Eating Disorders

Eating Disorders are a very serious set of conditions and if you think that you may have an eating  disorder it is important that you seek help as soon as you can. Your GP will be able to check your physical health and refer you to us.

Anorexia Nervosa
Anorexia is a serious eating disorder that affects roughly 1 in 100 young people per year. Anorexia is characterized by people worrying a lot and being preoccupied with their weight and their body. Typically, people with anorexia are very frightened about putting on weight and go to extreme lengths to lose weight, even if they are already classed as underweight. Anorexia raises strong feelings for all those who are touched by it: the individuals, their families, friends, relatives and other adults in their lives. A young person with anorexia may have a lot going on in their life that they cannot control: taking control of their
eating is one way of getting a sense of control in their life. They may judge themselves very harshly and believe they are fat even if other people tell them that they are thin. Eating problems like anorexia are not just about food, they are about feelings too. We do not know what causes someone to develop an eating disorder and it is likely that a number of factors contribute such as:

Control – losing weight can make us feel good and in control. 
Longstanding unhappiness which may show itself through eating. 
Puberty – anorexia reverses some of the physical changes of puberty. You can see it as putting off some of
the challenges of becoming an adult. 
Family – saying “no” to food may be the only way you can express your feelings. 
Depression – binges may start off as a way of coping with unhappiness. 
Low self-esteem. 
Social pressure – Western culture, particularly the media, idealizes being thin. 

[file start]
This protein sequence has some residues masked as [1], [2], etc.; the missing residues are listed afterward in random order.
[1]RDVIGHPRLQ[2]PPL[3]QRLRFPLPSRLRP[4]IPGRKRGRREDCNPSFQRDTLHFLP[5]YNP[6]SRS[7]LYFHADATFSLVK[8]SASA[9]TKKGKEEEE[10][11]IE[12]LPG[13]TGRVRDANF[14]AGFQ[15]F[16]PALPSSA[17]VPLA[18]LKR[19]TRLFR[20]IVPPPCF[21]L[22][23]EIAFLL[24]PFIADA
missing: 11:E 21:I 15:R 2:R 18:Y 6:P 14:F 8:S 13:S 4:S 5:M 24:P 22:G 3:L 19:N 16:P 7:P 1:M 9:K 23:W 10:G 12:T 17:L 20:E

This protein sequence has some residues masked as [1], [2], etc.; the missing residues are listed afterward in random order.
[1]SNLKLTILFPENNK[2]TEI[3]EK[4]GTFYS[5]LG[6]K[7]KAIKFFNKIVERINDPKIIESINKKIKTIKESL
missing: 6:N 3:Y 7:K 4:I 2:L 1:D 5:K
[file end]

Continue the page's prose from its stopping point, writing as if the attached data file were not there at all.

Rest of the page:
Genes may play a part.

Symptoms of anorexia include: losing a lot of weight quickly, eating less and less food, thinking about the calorie content of food, feeling panicky about eating food with other people or having a big meal; feeling moody or irritable because of the lack of food; feeling cold; feeling depressed and unable to concentrate. Girls’ periods may stop and boys may stop having erections. Anorexia is a serious eating disorder and the longer terms consequences can be severe such as developing weak or brittle bones and affecting the ability to have children. Ultimately, if left untreated, anorexia can result in death and although it is often very difficult for an individual with anorexia to accept help, it is very important that help is sought as soon as possible.

Bulimia Nervosa
Bulimia is an eating disorder that shares much in common with anorexia but typically involves patterns of eating that includes binges and attempts to ‘purge’. Again, Bulimia is not all about food, it is about feelings too and people with bulimia may experience a number of symptoms such as: poor sleep, poor concentration, depression, loss of interest, preoccupation with their body and food, tiredness and irritability. People who are inducing vomiting may:

Eventually lose the enamel on their teeth
Get a swollen face
Have palpitations
Feel weak and tired

Experience huge weight swings 
Get kidney damage 
Have seizures 
Be unable to get pregnant

When young people come to us with an Eating Disorder we work hard to understand the underlying issues and provide access to a multidisciplinary team to start to make healthy changes. More information can be found by following these links:

Royal College of Psychiatrists

Young Minds:

National Guidelines: